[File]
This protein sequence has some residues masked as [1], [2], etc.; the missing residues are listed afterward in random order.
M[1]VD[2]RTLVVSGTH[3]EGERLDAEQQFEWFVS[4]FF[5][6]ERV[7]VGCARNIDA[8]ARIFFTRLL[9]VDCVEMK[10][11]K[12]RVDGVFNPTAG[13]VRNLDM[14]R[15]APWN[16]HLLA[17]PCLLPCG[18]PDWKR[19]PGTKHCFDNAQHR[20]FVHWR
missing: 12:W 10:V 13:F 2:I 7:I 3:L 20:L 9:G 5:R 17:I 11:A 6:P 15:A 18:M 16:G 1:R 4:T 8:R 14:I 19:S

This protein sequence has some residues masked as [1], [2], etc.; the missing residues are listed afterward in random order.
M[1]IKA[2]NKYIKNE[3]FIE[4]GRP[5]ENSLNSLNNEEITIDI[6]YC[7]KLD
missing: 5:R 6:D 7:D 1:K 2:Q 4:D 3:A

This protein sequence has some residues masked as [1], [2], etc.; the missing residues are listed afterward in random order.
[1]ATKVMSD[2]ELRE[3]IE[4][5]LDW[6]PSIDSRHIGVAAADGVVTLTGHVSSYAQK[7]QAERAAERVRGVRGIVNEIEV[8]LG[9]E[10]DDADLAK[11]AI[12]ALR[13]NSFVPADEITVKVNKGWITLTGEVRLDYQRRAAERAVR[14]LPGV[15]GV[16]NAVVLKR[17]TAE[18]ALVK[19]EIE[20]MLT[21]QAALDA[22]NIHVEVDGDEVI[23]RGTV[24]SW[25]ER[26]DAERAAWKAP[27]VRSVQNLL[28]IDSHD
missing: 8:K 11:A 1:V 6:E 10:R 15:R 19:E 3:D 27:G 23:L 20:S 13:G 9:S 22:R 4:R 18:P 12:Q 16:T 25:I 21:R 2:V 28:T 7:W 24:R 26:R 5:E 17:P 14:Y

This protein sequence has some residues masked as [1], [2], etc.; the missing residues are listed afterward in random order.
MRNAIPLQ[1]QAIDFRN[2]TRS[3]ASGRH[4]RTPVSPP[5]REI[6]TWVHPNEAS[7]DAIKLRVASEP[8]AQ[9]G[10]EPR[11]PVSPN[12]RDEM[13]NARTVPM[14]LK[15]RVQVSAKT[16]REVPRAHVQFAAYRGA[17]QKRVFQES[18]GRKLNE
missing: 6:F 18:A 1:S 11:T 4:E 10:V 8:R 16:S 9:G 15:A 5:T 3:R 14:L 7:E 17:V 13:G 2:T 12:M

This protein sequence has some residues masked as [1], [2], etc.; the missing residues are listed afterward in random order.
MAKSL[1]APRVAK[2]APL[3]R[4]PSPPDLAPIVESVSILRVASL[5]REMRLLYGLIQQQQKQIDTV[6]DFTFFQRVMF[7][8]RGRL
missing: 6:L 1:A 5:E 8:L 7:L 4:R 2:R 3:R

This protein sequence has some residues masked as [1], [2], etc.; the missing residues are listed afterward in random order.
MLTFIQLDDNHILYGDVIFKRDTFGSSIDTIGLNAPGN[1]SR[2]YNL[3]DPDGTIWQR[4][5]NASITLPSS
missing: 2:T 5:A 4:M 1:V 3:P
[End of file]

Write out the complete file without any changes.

This protein sequence has some residues masked as [1], [2], etc.; the missing residues are listed afterward in random order.
M[1]VD[2]RTLVVSGTH[3]EGERLDAEQQFEWFVS[4]FF[5][6]ERV[7]VGCARNIDA[8]ARIFFTRLL[9]VDCVEMK[10][11]K[12]RVDGVFNPTAG[13]VRNLDM[14]R[15]APWN[16]HLLA[17]PCLLPCG[18]PDWKR[19]PGTKHCFDNAQHR[20]FVHWR
missing: 12:W 10:V 13:F 2:I 7:I 3:L 20:L 9:G 5:R 17:I 11:A 6:P 15:A 18:M 16:G 1:R 4:T 8:R 14:I 19:S

This protein sequence has some residues masked as [1], [2], etc.; the missing residues are listed afterward in random order.
M[1]IKA[2]NKYIKNE[3]FIE[4]GRP[5]ENSLNSLNNEEITIDI[6]YC[7]KLD
missing: 5:R 6:D 7:D 1:K 2:Q 4:D 3:A

This protein sequence has some residues masked as [1], [2], etc.; the missing residues are listed afterward in random order.
[1]ATKVMSD[2]ELRE[3]IE[4][5]LDW[6]PSIDSRHIGVAAADGVVTLTGHVSSYAQK[7]QAERAAERVRGVRGIVNEIEV[8]LG[9]E[10]DDADLAK[11]AI[12]ALR[13]NSFVPADEITVKVNKGWITLTGEVRLDYQRRAAERAVR[14]LPGV[15]GV[16]NAVVLKR[17]TAE[18]ALVK[19]EIE[20]MLT[21]QAALDA[22]NIHVEVDGDEVI[23]RGTV[24]SW[25]ER[26]DAERAAWKAP[27]VRSVQNLL[28]IDSHD
missing: 8:K 11:A 1:V 6:E 10:R 15:R 19:E 3:D 27:G 23:L 20:S 13:G 9:S 22:R 4:R 18:P 12:Q 16:T 25:I 21:R 2:V 28:T 7:W 24:R 26:R 5:E 17:P 14:Y

This protein sequence has some residues masked as [1], [2], etc.; the missing residues are listed afterward in random order.
MRNAIPLQ[1]QAIDFRN[2]TRS[3]ASGRH[4]RTPVSPP[5]REI[6]TWVHPNEAS[7]DAIKLRVASEP[8]AQ[9]G[10]EPR[11]PVSPN[12]RDEM[13]NARTVPM[14]LK[15]RVQVSAKT[16]REVPRAHVQFAAYRGA[17]QKRVFQES[18]GRKLNE
missing: 6:F 18:A 1:S 11:T 4:E 10:V 8:R 16:S 9:G 15:A 5:T 3:R 14:L 7:E 17:V 13:G 2:T 12:M

This protein sequence has some residues masked as [1], [2], etc.; the missing residues are listed afterward in random order.
MAKSL[1]APRVAK[2]APL[3]R[4]PSPPDLAPIVESVSILRVASL[5]REMRLLYGLIQQQQKQIDTV[6]DFTFFQRVMF[7][8]RGRL
missing: 6:L 1:A 5:E 8:L 7:L 4:R 2:R 3:R

This protein sequence has some residues masked as [1], [2], etc.; the missing residues are listed afterward in random order.
MLTFIQLDDNHILYGDVIFKRDTFGSSIDTIGLNAPGN[1]SR[2]YNL[3]DPDGTIWQR[4][5]NASITLPSS
missing: 2:T 5:A 4:M 1:V 3:P